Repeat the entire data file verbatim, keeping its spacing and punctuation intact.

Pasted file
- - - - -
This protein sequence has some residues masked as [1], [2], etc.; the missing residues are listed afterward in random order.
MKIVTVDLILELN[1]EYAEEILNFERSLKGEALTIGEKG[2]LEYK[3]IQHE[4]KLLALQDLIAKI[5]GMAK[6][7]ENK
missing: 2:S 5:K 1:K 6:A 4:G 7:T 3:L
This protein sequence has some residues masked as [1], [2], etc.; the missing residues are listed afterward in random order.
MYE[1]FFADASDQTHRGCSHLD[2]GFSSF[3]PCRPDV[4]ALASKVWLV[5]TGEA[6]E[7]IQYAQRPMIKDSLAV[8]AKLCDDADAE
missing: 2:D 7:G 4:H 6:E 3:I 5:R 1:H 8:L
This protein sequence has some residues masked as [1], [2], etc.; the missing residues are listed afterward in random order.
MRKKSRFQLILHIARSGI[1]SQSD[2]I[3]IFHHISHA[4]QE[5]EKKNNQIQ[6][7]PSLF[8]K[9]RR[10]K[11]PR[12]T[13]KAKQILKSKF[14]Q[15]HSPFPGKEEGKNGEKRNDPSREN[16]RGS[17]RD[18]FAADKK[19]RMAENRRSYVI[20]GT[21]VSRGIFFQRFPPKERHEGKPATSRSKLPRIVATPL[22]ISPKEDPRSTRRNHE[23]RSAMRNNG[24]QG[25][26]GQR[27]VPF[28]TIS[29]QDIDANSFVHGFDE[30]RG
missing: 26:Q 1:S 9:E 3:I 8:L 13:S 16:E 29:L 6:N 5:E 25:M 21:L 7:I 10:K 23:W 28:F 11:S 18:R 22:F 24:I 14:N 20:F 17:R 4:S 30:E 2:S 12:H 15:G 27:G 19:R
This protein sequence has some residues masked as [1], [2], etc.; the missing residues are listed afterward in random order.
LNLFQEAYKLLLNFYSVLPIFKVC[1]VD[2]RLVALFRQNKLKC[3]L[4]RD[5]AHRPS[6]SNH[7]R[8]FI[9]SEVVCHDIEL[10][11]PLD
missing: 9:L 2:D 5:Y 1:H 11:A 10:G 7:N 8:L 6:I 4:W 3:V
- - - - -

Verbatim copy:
This protein sequence has some residues masked as [1], [2], etc.; the missing residues are listed afterward in random order.
MKIVTVDLILELN[1]EYAEEILNFERSLKGEALTIGEKG[2]LEYK[3]IQHE[4]KLLALQDLIAKI[5]GMAK[6][7]ENK
missing: 2:S 5:K 1:K 6:A 4:G 7:T 3:L
This protein sequence has some residues masked as [1], [2], etc.; the missing residues are listed afterward in random order.
MYE[1]FFADASDQTHRGCSHLD[2]GFSSF[3]PCRPDV[4]ALASKVWLV[5]TGEA[6]E[7]IQYAQRPMIKDSLAV[8]AKLCDDADAE
missing: 2:D 7:G 4:H 6:E 3:I 5:R 1:H 8:L
This protein sequence has some residues masked as [1], [2], etc.; the missing residues are listed afterward in random order.
MRKKSRFQLILHIARSGI[1]SQSD[2]I[3]IFHHISHA[4]QE[5]EKKNNQIQ[6][7]PSLF[8]K[9]RR[10]K[11]PR[12]T[13]KAKQILKSKF[14]Q[15]HSPFPGKEEGKNGEKRNDPSREN[16]RGS[17]RD[18]FAADKK[19]RMAENRRSYVI[20]GT[21]VSRGIFFQRFPPKERHEGKPATSRSKLPRIVATPL[22]ISPKEDPRSTRRNHE[23]RSAMRNNG[24]QG[25][26]GQR[27]VPF[28]TIS[29]QDIDANSFVHGFDE[30]RG
missing: 26:Q 1:S 9:E 3:I 8:L 13:S 16:E 29:L 6:N 5:E 25:M 21:L 7:I 10:K 23:W 28:F 11:S 18:R 22:F 24:I 14:N 20:F 17:R 4:S 30:E 2:S 12:H 15:G 27:G 19:R
This protein sequence has some residues masked as [1], [2], etc.; the missing residues are listed afterward in random order.
LNLFQEAYKLLLNFYSVLPIFKVC[1]VD[2]RLVALFRQNKLKC[3]L[4]RD[5]AHRPS[6]SNH[7]R[8]FI[9]SEVVCHDIEL[10][11]PLD
missing: 9:L 2:D 5:Y 1:H 11:A 10:G 7:N 8:L 6:I 4:W 3:V